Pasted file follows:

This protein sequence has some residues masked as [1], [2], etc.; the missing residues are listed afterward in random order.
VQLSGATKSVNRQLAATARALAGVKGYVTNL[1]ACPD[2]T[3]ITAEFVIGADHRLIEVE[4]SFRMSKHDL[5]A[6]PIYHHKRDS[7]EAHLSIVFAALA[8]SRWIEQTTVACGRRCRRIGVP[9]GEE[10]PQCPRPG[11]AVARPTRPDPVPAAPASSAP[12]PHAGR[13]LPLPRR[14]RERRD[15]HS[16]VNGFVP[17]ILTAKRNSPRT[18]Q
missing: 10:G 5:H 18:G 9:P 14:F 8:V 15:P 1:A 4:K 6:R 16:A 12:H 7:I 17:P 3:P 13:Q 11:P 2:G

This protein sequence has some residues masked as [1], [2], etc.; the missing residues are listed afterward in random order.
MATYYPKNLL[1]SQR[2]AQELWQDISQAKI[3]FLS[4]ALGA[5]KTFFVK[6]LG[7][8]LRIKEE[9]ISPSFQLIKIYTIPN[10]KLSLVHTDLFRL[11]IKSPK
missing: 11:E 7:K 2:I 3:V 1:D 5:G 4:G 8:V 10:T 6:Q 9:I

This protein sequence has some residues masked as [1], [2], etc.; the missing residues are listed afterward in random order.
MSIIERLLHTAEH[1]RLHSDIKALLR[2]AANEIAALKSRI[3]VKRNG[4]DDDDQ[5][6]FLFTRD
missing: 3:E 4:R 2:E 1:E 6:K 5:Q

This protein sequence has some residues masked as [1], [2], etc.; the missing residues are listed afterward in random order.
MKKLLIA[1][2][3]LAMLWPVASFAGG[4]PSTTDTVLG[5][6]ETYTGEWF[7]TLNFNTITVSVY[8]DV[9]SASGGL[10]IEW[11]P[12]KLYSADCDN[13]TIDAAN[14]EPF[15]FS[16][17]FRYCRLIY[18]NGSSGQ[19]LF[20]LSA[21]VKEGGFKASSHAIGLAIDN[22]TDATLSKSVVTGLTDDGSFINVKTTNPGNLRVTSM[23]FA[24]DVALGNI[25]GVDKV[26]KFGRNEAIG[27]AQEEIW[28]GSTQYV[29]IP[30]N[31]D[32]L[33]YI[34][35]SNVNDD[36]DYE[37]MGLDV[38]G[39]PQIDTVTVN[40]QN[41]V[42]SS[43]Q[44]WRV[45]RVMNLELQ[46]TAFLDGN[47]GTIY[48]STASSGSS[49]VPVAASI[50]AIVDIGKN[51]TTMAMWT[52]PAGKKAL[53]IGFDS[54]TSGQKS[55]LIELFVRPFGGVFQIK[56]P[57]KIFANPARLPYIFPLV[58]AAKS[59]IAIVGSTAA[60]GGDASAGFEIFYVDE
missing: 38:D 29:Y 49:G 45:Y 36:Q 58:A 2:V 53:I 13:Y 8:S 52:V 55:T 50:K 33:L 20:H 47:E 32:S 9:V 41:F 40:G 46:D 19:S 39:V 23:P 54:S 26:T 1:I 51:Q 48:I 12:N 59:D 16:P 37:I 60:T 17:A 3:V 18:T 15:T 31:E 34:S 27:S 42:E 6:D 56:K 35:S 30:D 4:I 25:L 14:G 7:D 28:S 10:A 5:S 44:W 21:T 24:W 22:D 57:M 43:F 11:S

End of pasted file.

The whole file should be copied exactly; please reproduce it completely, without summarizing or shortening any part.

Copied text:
This protein sequence has some residues masked as [1], [2], etc.; the missing residues are listed afterward in random order.
VQLSGATKSVNRQLAATARALAGVKGYVTNL[1]ACPD[2]T[3]ITAEFVIGADHRLIEVE[4]SFRMSKHDL[5]A[6]PIYHHKRDS[7]EAHLSIVFAALA[8]SRWIEQTTVACGRRCRRIGVP[9]GEE[10]PQCPRPG[11]AVARPTRPDPVPAAPASSAP[12]PHAGR[13]LPLPRR[14]RERRD[15]HS[16]VNGFVP[17]ILTAKRNSPRT[18]Q
missing: 10:G 5:H 18:G 9:P 14:F 8:V 15:P 1:A 4:K 6:R 16:A 12:H 7:I 17:P 3:P 13:Q 11:P 2:G

This protein sequence has some residues masked as [1], [2], etc.; the missing residues are listed afterward in random order.
MATYYPKNLL[1]SQR[2]AQELWQDISQAKI[3]FLS[4]ALGA[5]KTFFVK[6]LG[7][8]LRIKEE[9]ISPSFQLIKIYTIPN[10]KLSLVHTDLFRL[11]IKSPK
missing: 11:E 7:K 2:I 3:V 1:D 5:G 4:G 8:V 10:T 6:Q 9:I

This protein sequence has some residues masked as [1], [2], etc.; the missing residues are listed afterward in random order.
MSIIERLLHTAEH[1]RLHSDIKALLR[2]AANEIAALKSRI[3]VKRNG[4]DDDDQ[5][6]FLFTRD
missing: 3:E 4:R 2:E 1:E 6:K 5:Q

This protein sequence has some residues masked as [1], [2], etc.; the missing residues are listed afterward in random order.
MKKLLIA[1][2][3]LAMLWPVASFAGG[4]PSTTDTVLG[5][6]ETYTGEWF[7]TLNFNTITVSVY[8]DV[9]SASGGL[10]IEW[11]P[12]KLYSADCDN[13]TIDAAN[14]EPF[15]FS[16][17]FRYCRLIY[18]NGSSGQ[19]LF[20]LSA[21]VKEGGFKASSHAIGLAIDN[22]TDATLSKSVVTGLTDDGSFINVKTTNPGNLRVTSM[23]FA[24]DVALGNI[25]GVDKV[26]KFGRNEAIG[27]AQEEIW[28]GSTQYV[29]IP[30]N[31]D[32]L[33]YI[34][35]SNVNDD[36]DYE[37]MGLDV[38]G[39]PQIDTVTVN[40]QN[41]V[42]SS[43]Q[44]WRV[45]RVMNLELQ[46]TAFLDGN[47]GTIY[48]STASSGSS[49]VPVAASI[50]AIVDIGKN[51]TTMAMWT[52]PAGKKAL[53]IGFDS[54]TSGQKS[55]LIELFVRPFGGVFQIK[56]P[57]KIFANPARLPYIFPLV[58]AAKS[59]IAIVGSTAA[60]GGDASAGFEIFYVDE
missing: 38:D 29:Y 49:G 45:Y 36:Q 58:A 2:V 53:I 13:Y 8:S 52:V 55:T 50:K 33:L 20:H 47:E 32:S 9:V 41:F 40:G 46:D 19:S 39:V 23:P 54:S 26:T 1:I 51:Q 48:I 12:N 59:D 16:P 37:I 60:T 17:A 3:V 18:T 15:T 31:E 34:S 27:S 42:E 6:D 56:K 35:S 30:D 4:I 25:L 14:G 7:D 28:S 10:A 5:S 44:W 21:T 24:W 22:D 57:M 43:F 11:S